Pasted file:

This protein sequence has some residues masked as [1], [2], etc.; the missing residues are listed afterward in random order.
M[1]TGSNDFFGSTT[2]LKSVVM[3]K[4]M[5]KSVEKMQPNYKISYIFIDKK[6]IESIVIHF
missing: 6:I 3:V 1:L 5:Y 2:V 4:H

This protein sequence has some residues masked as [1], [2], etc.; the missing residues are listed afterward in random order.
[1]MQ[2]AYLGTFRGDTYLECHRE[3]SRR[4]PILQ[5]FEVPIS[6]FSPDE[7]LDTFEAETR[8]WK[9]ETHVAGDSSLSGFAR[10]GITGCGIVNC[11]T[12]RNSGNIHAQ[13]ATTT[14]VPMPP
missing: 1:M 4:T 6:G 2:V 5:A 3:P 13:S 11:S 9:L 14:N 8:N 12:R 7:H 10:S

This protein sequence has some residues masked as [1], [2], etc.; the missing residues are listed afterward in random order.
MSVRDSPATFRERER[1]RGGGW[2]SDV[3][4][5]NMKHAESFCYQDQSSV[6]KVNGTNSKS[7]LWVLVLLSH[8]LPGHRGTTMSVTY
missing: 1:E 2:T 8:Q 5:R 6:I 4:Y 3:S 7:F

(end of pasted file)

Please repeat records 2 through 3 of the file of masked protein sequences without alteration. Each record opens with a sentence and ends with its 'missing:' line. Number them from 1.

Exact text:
This protein sequence has some residues masked as [1], [2], etc.; the missing residues are listed afterward in random order.
[1]MQ[2]AYLGTFRGDTYLECHRE[3]SRR[4]PILQ[5]FEVPIS[6]FSPDE[7]LDTFEAETR[8]WK[9]ETHVAGDSSLSGFAR[10]GITGCGIVNC[11]T[12]RNSGNIHAQ[13]ATTT[14]VPMPP
missing: 1:M 4:T 6:G 2:V 5:A 3:P 13:S 11:S 9:L 14:N 8:N 12:R 7:H 10:S

This protein sequence has some residues masked as [1], [2], etc.; the missing residues are listed afterward in random order.
MSVRDSPATFRERER[1]RGGGW[2]SDV[3][4][5]NMKHAESFCYQDQSSV[6]KVNGTNSKS[7]LWVLVLLSH[8]LPGHRGTTMSVTY
missing: 1:E 2:T 8:Q 5:R 6:I 4:Y 3:S 7:F